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Has your cruise become an amusement park to the detriment of safety?

In the last decade, the cruise experience alone does not work in the economically fierce competition for  cruise passengers which has forced all the major cruise lines to turn the travel cruise experience into an “amusement park”.

Clear examples of various injuries and death resulting from on-board activities and excursions have risen dramatically, as the cruise ship industry fails to provide true safety.   For instance, the industry has refused to provide lifeguards even though there have been numerous drownings in the cruise ship pools.  The industry has added a number of excursions even though many are not supervised and present a real danger and jeopardy to the cruise passengers and families.

Excursions include private trips to islands owned by cruise lines as well as utilizing off shore activities such as parasailing, jet skiing, boating, scuba diving, snorkeling, kayaking, jeep and bus tours, zip-lining, etc.

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Over the years, excursions have resulted in countless passengers becoming injured or losing a loved one because the safety of these excursions fall way short of what passengers expect in the United States.  The issue for Cruise Lines is that passengers believe these excursions are operated by cruise lines themselves and they rely on such belief to expect a well-oiled and safe operation.  Years of litigation have shown that not only are these off-shore operations not safe, they are utterly inadequately vetted by cruises lines – if vetted at all – which increase risks of injury to unsuspecting passengers.

Things are no better on board cruise ships where we are seeing thousands of annual serious injuries to passengers, their family and children from activities never intended to be part of a cruise package.

Among the many current cruise claims, Leesfield Scolaro is litigating multiple cases stemming from cruise lines’ inadequate supervision of aquatic rides aboard the ship.  More and more, cruise ships are equipped with aquatic roller coasters.  These activities are extremely attractive to both parents, and children.  Unfortunately that is exactly when people drop their guard and incidents occur. That is how children’s teeth become injured to the point of disfigurement, or how children sustain fractures due to improper supervision by crew-members.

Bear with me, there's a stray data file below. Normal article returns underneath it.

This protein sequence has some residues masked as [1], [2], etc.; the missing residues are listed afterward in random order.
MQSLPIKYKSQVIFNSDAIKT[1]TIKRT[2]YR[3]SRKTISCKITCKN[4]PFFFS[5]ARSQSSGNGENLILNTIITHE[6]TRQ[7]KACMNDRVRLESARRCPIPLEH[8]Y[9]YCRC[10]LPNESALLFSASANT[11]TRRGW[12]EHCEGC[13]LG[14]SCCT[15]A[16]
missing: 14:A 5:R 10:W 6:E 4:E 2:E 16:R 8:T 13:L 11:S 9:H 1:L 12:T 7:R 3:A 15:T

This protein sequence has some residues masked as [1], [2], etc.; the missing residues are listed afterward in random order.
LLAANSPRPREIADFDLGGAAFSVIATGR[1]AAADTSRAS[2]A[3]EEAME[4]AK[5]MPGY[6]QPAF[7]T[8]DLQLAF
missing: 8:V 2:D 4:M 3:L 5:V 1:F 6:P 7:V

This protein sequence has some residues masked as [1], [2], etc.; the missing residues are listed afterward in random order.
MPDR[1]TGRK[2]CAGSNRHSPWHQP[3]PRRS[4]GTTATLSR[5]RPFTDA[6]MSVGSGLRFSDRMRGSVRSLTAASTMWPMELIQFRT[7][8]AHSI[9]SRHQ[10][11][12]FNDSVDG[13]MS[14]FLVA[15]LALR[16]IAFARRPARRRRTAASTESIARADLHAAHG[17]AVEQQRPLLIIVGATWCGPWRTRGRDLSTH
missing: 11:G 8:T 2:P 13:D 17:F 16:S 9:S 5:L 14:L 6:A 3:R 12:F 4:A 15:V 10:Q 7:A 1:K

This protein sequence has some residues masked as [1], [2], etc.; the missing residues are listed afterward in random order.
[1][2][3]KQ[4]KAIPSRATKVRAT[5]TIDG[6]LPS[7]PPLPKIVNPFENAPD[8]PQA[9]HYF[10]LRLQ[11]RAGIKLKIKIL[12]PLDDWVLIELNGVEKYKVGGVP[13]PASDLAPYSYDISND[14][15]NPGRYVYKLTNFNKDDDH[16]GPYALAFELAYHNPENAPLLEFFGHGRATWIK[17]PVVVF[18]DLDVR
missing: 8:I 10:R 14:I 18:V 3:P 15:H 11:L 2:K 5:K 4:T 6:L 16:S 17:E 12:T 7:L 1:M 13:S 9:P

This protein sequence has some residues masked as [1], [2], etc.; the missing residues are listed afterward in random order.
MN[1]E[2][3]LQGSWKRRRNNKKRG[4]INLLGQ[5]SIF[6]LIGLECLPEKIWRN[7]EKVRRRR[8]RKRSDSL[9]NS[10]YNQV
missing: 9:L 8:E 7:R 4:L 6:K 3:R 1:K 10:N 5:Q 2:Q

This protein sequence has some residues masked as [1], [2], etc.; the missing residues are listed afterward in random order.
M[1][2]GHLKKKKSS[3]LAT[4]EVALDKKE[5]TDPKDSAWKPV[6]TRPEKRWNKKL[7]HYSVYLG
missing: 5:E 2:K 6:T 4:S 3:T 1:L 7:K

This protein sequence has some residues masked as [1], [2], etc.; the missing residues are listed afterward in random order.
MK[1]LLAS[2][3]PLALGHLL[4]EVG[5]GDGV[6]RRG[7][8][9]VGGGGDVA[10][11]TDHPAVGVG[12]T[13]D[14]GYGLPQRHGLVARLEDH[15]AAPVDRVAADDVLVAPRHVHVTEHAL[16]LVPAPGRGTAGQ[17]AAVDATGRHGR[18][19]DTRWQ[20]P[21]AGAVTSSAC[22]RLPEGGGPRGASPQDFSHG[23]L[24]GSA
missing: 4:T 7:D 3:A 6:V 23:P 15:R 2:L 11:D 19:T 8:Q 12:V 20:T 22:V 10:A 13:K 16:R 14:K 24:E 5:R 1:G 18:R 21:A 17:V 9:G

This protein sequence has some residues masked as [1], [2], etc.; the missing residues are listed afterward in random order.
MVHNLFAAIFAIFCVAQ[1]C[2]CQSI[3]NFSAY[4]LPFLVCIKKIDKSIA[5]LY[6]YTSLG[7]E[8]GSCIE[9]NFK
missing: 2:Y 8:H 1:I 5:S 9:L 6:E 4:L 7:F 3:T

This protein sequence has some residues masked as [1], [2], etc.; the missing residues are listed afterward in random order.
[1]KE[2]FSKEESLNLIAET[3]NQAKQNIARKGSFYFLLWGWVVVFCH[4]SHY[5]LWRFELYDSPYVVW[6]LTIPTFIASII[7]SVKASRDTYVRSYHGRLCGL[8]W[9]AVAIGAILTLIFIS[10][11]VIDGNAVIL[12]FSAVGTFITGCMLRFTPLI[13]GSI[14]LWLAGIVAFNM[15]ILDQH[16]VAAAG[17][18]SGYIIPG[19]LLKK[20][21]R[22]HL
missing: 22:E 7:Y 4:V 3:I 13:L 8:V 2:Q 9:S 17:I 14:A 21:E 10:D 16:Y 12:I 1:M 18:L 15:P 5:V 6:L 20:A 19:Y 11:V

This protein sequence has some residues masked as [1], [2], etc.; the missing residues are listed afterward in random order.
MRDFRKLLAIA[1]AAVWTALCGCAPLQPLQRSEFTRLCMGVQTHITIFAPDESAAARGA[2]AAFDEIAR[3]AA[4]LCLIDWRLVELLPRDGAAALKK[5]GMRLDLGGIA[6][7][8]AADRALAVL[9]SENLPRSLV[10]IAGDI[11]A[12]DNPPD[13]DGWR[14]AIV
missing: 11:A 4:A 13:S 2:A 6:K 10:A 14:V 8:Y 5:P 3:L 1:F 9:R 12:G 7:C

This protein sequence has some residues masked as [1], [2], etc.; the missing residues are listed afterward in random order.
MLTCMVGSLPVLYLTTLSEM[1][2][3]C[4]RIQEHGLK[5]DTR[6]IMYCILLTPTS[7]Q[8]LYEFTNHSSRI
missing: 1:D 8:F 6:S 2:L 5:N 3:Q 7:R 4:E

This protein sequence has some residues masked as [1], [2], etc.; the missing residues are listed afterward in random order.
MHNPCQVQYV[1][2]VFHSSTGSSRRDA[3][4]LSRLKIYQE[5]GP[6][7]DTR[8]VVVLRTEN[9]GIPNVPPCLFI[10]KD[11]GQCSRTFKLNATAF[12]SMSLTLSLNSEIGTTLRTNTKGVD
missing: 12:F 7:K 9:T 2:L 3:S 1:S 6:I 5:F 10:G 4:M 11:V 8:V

In the last few years, litigation against cruise lines has been mounting for the medical malpractice of cruise doctors.  Ever since an Eleventh Circuit Court of Appeal’s opinion in Franza v. Royal Caribbean, cruise lines have seen more and more lawsuits files against them for their, often foreigners, medical doctors.  This past year, Leesfield Scolaro filed a lawsuit against Carnival Cruise Lines for the inexplicable negligence of their on-board physician whose misdiagnosis and refusal to evacuate a patient resulted in irreversible brain damage to a minor child.

Before the Franza decision, Cruise Lines felt they could escape any and all liability for their doctor’s malpractice.  They made the business decision to hire foreign doctors, who often do not have the level of education and training sanctioned at American schools of medicine.  As an added bonus, foreign doctors are also cheaper than American doctors and that equation allowed cruise lines to save money, while advertising on their websites and brochures that they have high skilled medical professional on board trained to handle all passengers’ medical needs.

Following the Franza decision, cruise lines changed … nothing, so much so that foreign doctors are still the norm aboard cruise lines.  That is why more and more lawsuits will continue to be filed, and most importantly, more and more cruise passengers in need of professional attention will receive inadequate, and often times dangerously incompetent medical care.

In the early days of “cruising” around the world, passengers saw cruises as a mean to discover other regions of the world.  Today cruising is not a mean to anywhere, it is an end to non-stop entertainment aboard floating cities, with clubs, casinos, pools, theaters, unlimited alcohol, basketball courts, mini-golf, children centers, water slides, etc.

On land, each of these activities require specifically trained staff and safety rules and regulations to minimize risks and prevent injuries to guests.  A contrario on cruise ships, often times crew-members will lack the proper training and passenger safety is an afterthought.  Cruise passengers must remain mindful of the fact that safety on cruise ships is not at the top of the list of cruise lines.  24/7 year-round entertainment comes at a price, and that is a price cruise lines have made a business decision to pay, one verdict at a time.

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